classification
Title: URI parsing library
Type: behavior Stage: resolved
Components: Library (Lib) Versions: Python 2.7
process
Status: closed Resolution: fixed
Dependencies: Superseder:
Assigned To: orsenthil Nosy List: dalke, facundobatista, ijmorlan, jjlee, orsenthil, paulj, skip.montanaro, vila, vincentk
Priority: normal Keywords: patch

Created on 2006-04-01 03:30 by paulj, last changed 2010-05-07 04:31 by orsenthil. This issue is now closed.

Files
File name Uploaded Description Edit
uriparse.py paulj, 2006-04-01 03:30 URI parsing library
uriparse.py paulj, 2006-04-02 21:19 URI parsing library v22
uriparse.py paulj, 2006-04-03 17:13 URI parsing library v23
uriparse.py paulj, 2006-06-04 01:09 URI parsing library v32
testurlparse.py ijmorlan, 2007-10-29 16:38
Messages (19)
msg49925 - (view) Author: Paul Jimenez (paulj) Date: 2006-04-01 03:30
Per the original discussion at
http://mail.python.org/pipermail/python-dev/2005-November/058301.html
I'm submitting a library meant to deprecate the
existing urlparse library.  Questions and comments welcome.
msg49926 - (view) Author: John J Lee (jjlee) Date: 2006-04-01 23:07
Logged In: YES 
user_id=261020

This certainly seems needed (though I still haven't properly
read 3986 and 3987, and not sure how IRIs fit in with
everything else).  Perhaps a bit late for 2.5.

-1 on the name: makes it seem the difference between
urlparse and uriparse is something to do with the already
murky distinction between URIs and URLs.  How about rfc3986?
 Prosaic, but hits the nail on the head.

Must read those RFCs and review this...
msg49927 - (view) Author: John J Lee (jjlee) Date: 2006-04-02 00:20
Logged In: YES 
user_id=261020

Some mostly-stylistic / minor comments on the patch from a
quick skim (I hope to post some comments on the trickier
issues later):

Follow PEP 8.  Some issues I noticed:

- Inconsistent use of case: URI vs. Uri.
- Triple-quoted docstrings should use " not ' for
editor-friendliness.
- Strings should not be abused as comments: If you mean to
use a docstring, use a docstring; otherwise, use a comment
(I'm referring here to your use of strings immediately
*before* def statements).
- import usage like import posixpath as ppath is usually
frowned upon: just import posixpath.
- Use of whitespace in e.g. dict displays and listcomps is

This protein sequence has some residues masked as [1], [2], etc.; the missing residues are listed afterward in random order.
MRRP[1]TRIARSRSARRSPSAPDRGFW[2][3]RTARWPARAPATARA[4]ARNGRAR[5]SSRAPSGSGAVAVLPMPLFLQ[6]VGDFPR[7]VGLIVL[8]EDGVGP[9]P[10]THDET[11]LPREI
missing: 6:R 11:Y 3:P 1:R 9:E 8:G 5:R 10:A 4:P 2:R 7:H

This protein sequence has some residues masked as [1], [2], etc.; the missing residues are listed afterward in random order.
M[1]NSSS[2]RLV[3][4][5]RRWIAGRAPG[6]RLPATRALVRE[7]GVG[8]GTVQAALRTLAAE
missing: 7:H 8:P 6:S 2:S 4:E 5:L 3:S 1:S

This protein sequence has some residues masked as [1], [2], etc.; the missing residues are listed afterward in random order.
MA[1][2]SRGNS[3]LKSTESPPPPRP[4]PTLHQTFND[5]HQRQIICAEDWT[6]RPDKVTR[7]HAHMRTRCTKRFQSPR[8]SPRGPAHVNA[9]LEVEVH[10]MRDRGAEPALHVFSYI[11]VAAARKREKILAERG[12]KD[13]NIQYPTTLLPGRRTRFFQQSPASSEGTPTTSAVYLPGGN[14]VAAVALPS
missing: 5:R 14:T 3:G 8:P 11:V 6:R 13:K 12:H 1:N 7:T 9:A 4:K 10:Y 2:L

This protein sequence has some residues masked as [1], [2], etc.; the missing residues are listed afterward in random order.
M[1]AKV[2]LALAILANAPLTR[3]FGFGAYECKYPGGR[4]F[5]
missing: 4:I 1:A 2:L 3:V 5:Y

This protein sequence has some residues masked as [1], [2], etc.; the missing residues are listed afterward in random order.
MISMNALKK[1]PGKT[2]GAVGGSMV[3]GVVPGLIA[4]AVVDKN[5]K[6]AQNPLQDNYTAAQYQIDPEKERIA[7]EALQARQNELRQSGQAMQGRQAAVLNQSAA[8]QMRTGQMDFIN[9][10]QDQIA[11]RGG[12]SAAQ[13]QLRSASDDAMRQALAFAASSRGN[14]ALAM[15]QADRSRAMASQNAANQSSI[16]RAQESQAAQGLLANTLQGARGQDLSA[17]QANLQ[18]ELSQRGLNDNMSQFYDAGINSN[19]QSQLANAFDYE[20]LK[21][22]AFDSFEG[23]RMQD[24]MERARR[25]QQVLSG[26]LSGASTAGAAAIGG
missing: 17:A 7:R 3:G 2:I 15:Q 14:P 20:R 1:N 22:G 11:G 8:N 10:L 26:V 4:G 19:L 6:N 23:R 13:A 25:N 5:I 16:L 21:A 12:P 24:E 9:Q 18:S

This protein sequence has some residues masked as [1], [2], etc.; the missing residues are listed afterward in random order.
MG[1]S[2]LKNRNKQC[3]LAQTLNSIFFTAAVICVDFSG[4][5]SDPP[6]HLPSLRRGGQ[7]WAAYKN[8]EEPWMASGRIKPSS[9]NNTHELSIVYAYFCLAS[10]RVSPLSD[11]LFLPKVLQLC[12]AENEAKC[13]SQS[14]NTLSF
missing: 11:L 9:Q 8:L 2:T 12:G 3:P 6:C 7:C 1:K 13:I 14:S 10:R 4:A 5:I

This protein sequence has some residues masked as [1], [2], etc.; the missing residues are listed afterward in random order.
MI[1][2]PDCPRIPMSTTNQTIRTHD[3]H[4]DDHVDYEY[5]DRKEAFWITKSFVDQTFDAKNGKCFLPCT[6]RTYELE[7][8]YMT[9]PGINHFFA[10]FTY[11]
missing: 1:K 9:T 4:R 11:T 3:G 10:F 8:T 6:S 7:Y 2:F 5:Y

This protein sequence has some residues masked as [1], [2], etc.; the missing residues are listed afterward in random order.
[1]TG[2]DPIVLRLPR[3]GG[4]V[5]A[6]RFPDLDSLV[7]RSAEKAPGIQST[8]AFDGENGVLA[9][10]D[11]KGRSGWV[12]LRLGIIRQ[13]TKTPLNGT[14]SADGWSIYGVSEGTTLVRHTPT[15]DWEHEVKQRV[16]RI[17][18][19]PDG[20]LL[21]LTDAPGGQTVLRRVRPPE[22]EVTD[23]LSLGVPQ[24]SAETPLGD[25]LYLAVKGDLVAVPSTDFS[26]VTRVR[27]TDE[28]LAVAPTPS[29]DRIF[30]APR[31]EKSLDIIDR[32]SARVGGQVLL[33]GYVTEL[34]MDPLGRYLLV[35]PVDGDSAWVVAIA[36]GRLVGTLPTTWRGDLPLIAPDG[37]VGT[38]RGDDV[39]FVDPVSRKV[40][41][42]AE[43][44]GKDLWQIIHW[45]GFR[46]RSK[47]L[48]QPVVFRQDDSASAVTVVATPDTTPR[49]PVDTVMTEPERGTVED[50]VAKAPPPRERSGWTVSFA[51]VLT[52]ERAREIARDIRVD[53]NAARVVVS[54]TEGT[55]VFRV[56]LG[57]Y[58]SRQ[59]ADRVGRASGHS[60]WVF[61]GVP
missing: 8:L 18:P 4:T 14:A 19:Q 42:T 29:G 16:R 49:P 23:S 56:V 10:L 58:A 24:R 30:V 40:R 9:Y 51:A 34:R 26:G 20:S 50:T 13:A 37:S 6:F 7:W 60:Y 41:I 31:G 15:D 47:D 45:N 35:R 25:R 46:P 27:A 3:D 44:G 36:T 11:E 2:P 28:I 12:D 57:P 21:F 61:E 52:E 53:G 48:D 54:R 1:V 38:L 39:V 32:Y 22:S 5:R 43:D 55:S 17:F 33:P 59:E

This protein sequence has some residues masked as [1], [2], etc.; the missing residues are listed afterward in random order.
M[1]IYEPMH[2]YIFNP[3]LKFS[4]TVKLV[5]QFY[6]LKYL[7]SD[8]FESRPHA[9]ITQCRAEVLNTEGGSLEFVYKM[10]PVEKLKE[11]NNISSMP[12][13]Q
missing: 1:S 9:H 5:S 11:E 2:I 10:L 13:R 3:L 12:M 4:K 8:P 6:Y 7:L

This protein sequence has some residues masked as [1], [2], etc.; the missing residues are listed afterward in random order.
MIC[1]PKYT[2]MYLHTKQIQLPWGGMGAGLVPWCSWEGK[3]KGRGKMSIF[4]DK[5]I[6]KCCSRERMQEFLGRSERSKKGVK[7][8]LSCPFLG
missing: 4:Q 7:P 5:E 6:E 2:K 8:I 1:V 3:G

non-standard.  [x for x in y], not [ x for x in y ]
- Indentation in docstrings is non-standard.
- Docstring-writing conventions are non-standard.


Other things:

- Having read your original python-dev post, I still think
UrlParser / URIParser could be simpler.  I'll try and supply
an actual suggested patch later.
- MailToURIParser appears to support a different interface
to all the others.  If this is really necessary for
standards or pragmatic reasons, those parse and unparse
methods should just be separate functions.
- Documentation for the module is missing.  This would
document the API and perhaps briefly explain the background
(what's changed to require this new module) and correct
usage, briefly explaining terms like "URI reference".  Some
well-chosen examples are always good, of course.
- The tests should go in a separate module
test/test_<modulename>.py and follow the conventions there.
- Would be very nice to explicitly reference RFC 3986
section numbers in the code.  I'll try and do this when I
review it properly.
- Use of URI vs. URL distinction is incorrect.


Finally, just BTW:

http://en.wikipedia.org/wiki/Uniform_Resource_Identifier
"""
The contemporary point of view among the working group that
oversees URIs is that the terms URL and URN are
context-dependent aspects of URI and rarely need to be
distinguished.
"""

Heh, spot on!  Still, like I said, I agree terms like "URI
reference" deserve to be adopted.
msg49928 - (view) Author: John J Lee (jjlee) Date: 2006-04-02 00:32
Logged In: YES 
user_id=261020

Just a quick note listing some of the things I intend to
worry about <wink>:

1. IRIs

2. Python unicode strings

3. Percent-encoding.  See 1. and 2.

4. Interaction with other stdlib modules

5. RFC 3986 compliance (duh :-)

It certainly seemed from a brief email discussion with Mike
Brown a while back (who knows all this 10 times better than
me) that 1., 2. and 3. are not so easily brushed under the
carpet as you hope, but I'm very glad if you're right!-)

I think these things need to be at least thought through by
a few people before rushing a new module into the stdlib: we
already have two modules containing outdated URL parsing
code, we don't want to end up with a third one.

Don't want to sound negative though, it's great that you
wrote this!
msg49929 - (view) Author: Paul Jimenez (paulj) Date: 2006-04-02 21:19
Logged In: YES 
user_id=25150

Naming:
  I also considered urlparse2 (ala urllib2) but liked having
a name without a version number attached.  rfc3986 would
also work I suppose, but seems a bit... clunky.

MailtoURIParser:
  You seem to have missed the point (probably due to my poor
documentation): none of the *URIParser classes are meant to
be directly used; they're just the default population of an